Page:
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How about that rundown? LOVED Jeter’s little fake throw that preceded the tag. Was that pickoff the straw that broke the Rangers’ back? Probably. But Michael Young’s strikeout against Mo was pretty devastating. You could tell by the change in mood of George W. Bush and Nolan Ryan.

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 (Hat tip to Friend of the Blog Michael Fierman)
Anyhow, the Yankees gave us fans a miraculous victory that I’ll be reliving in my head all night. I can’t wait for tomorrow afternoon when the game will be on at 1 o’clock here. For once I won’t be blacked out by Fox.
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Yanks-Twins Game 1: Sheer Joy

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If only this little cheerleader could be wearing Yankees blue. Oh, well. You get the idea, which is that I’m really, really excited right now. Mo just saved the game and the Yanks came from behind to torture the Twins yet again. What a nail biter.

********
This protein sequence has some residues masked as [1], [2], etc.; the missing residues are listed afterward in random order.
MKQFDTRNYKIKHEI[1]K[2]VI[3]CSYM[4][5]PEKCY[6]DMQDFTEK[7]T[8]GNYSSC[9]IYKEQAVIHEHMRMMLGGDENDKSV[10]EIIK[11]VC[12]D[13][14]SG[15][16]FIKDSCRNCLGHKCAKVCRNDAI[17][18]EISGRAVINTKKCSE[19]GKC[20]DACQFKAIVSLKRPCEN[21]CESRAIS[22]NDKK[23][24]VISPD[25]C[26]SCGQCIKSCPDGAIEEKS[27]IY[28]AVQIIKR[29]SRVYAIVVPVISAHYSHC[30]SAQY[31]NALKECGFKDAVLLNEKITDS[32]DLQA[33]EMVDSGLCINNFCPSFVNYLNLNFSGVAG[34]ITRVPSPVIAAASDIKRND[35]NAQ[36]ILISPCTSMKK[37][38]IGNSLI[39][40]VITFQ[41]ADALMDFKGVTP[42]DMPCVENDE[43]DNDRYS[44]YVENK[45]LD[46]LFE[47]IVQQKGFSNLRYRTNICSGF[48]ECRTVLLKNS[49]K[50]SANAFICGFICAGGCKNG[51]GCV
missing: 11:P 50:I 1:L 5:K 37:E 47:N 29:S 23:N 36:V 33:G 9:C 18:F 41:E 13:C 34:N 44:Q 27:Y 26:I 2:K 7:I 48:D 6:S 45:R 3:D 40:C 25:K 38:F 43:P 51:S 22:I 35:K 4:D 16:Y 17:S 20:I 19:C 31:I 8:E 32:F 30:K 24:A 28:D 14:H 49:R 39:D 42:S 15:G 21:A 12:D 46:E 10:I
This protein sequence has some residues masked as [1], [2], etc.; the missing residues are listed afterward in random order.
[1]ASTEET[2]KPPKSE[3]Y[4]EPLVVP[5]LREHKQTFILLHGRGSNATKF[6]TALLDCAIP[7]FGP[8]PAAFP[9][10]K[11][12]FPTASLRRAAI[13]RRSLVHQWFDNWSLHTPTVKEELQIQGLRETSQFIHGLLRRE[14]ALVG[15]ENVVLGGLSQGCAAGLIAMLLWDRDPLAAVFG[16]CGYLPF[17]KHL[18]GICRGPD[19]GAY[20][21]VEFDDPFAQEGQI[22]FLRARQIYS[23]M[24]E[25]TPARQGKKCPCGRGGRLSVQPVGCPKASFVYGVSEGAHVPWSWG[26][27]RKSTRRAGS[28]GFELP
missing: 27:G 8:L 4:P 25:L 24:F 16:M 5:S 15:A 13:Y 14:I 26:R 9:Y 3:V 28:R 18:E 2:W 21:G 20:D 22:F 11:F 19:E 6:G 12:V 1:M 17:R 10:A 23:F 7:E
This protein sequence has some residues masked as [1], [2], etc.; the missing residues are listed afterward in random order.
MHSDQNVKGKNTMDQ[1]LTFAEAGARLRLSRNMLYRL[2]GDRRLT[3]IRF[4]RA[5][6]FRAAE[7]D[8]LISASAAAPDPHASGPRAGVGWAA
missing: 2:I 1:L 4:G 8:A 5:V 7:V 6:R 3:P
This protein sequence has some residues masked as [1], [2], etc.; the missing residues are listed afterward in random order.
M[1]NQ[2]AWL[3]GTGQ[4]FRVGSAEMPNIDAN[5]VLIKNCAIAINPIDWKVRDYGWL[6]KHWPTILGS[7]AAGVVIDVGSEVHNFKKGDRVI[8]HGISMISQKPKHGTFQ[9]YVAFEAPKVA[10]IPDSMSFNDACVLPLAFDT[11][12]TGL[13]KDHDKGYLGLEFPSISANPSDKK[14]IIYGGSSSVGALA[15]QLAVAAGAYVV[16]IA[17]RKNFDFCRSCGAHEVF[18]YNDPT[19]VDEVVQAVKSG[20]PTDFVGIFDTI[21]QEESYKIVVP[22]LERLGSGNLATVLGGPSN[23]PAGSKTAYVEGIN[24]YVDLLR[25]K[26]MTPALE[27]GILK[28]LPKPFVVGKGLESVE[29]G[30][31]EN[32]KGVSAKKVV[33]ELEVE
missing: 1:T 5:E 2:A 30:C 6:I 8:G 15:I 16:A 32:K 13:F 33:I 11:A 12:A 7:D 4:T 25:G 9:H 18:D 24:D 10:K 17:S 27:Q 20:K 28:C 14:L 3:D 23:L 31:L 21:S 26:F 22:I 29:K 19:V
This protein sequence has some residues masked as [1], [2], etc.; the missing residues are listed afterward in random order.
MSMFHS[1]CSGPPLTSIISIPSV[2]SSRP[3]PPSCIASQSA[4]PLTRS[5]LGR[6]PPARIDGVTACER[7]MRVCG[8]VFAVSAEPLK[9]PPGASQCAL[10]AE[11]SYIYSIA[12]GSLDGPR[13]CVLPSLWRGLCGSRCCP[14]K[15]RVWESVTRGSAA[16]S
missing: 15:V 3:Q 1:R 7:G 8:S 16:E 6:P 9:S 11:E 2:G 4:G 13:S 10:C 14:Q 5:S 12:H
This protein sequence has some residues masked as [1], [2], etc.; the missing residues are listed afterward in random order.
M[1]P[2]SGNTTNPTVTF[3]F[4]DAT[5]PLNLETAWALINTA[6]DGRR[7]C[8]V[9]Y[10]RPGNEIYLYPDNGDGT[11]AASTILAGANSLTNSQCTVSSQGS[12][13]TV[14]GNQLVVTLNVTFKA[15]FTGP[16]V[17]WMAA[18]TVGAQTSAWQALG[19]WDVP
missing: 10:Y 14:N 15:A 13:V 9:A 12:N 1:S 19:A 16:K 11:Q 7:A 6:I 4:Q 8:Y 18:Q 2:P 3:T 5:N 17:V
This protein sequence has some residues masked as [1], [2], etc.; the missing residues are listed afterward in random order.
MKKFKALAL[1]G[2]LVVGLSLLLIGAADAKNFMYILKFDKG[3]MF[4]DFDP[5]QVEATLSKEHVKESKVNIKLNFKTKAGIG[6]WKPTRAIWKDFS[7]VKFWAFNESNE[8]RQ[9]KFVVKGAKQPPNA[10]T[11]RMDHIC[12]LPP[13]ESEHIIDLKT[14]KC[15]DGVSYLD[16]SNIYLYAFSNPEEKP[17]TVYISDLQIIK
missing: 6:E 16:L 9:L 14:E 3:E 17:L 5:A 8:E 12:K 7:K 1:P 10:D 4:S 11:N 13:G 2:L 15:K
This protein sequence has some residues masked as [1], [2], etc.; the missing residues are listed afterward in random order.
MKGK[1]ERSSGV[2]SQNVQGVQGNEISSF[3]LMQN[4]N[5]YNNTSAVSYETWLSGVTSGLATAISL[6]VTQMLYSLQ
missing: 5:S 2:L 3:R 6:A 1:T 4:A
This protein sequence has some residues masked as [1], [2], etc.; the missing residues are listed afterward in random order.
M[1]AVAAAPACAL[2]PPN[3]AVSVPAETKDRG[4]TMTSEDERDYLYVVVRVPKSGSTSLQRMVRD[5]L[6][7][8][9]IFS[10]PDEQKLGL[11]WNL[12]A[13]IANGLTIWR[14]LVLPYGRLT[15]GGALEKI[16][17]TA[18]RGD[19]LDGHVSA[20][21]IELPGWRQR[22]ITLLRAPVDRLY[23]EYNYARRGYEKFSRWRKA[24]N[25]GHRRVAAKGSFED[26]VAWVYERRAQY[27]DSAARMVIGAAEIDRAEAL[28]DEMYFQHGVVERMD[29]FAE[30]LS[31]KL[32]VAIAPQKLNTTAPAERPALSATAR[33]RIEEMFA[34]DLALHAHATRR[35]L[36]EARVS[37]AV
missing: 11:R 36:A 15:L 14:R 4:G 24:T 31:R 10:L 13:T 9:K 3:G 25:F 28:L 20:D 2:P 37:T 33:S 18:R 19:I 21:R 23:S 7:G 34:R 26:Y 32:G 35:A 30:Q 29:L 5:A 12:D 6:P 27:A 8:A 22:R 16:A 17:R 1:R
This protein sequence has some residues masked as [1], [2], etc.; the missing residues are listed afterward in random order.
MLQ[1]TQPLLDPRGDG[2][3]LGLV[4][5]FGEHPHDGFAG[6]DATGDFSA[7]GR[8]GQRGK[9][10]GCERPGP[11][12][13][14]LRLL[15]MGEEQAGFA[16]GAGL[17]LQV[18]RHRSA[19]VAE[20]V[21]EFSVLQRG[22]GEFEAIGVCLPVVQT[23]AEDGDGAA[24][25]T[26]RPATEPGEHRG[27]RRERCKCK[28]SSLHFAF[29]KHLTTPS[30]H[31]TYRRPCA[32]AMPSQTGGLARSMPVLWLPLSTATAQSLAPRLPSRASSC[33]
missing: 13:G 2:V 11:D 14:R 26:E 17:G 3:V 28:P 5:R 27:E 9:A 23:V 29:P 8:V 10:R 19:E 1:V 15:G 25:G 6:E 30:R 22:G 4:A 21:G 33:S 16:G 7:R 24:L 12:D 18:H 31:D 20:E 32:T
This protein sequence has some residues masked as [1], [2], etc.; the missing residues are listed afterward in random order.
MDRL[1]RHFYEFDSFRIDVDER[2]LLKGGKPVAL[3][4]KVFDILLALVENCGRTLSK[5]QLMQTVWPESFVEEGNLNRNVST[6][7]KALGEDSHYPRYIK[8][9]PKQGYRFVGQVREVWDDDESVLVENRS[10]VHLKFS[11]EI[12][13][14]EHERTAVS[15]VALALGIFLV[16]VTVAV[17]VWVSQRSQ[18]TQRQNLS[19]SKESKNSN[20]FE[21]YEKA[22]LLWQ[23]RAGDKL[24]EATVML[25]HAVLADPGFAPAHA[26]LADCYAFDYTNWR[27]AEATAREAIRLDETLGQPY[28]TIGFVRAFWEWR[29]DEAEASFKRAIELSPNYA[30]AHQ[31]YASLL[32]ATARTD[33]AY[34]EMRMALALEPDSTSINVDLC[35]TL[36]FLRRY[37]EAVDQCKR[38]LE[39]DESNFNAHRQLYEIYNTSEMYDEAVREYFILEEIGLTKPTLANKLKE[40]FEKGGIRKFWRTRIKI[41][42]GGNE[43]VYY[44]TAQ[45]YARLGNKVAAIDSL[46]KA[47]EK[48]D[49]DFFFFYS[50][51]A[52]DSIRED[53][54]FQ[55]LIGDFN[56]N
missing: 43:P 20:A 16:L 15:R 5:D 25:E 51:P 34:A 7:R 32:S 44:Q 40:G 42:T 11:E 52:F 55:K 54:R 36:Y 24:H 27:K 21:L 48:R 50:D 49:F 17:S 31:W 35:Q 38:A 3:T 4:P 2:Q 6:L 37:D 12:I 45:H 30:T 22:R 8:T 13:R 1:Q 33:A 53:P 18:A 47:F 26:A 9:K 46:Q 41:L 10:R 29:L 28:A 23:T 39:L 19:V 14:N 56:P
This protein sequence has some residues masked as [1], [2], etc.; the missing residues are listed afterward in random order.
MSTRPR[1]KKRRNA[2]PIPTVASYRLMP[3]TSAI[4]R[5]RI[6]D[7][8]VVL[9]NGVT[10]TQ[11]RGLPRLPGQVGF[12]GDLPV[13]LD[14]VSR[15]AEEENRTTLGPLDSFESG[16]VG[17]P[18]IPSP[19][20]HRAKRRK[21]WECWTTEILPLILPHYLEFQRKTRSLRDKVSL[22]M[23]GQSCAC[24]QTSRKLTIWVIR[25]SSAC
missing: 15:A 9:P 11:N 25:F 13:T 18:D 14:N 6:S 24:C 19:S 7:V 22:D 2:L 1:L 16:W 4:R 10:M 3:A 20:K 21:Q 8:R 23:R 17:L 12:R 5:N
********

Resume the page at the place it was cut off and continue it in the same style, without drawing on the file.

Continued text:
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CC didn’t have his best stuff, but it didn’t matter; the offense picked him up. Grandy rewarded Joe’s faith in him, Tex went deep, Cano had a big RBI, lalalala. The next thing I knew we were erasing Minny’s lead – twice – and winning the ballgame. The only controversy was the Golson catch – and it was a catch, as the replay clearly showed. Why bother to have an extra outfield ump or two if they all miss the call? Oh well. I can afford to be charitable about it, since there was no harm done. 
In other news, I would be remiss if I didn’t congratulate Doc Halladay for the no-hitter. He’s an amazing pitcher. I’ll never stop wishing he were a Yankee, but what a thrill for Phillies fans.
Back to our game, the victory sure does make me feel better about tomorrow night. I assume Mo won’t be available for Game 2, but we’ll cross that bridge when we come to it. I just hope Andy feels dandy and pitches like it.

Well, It’s Not The Worst Thing To Be The Wild Card

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I’ve made no secret about how much I wanted to win the division and secure home field advantage. And I thought it was doable. Seriously doable. But, as I said, the situation could be worse for the Yankees; at least we’re going to Minny as opposed to heading for the golf course or hunting lodge like some teams.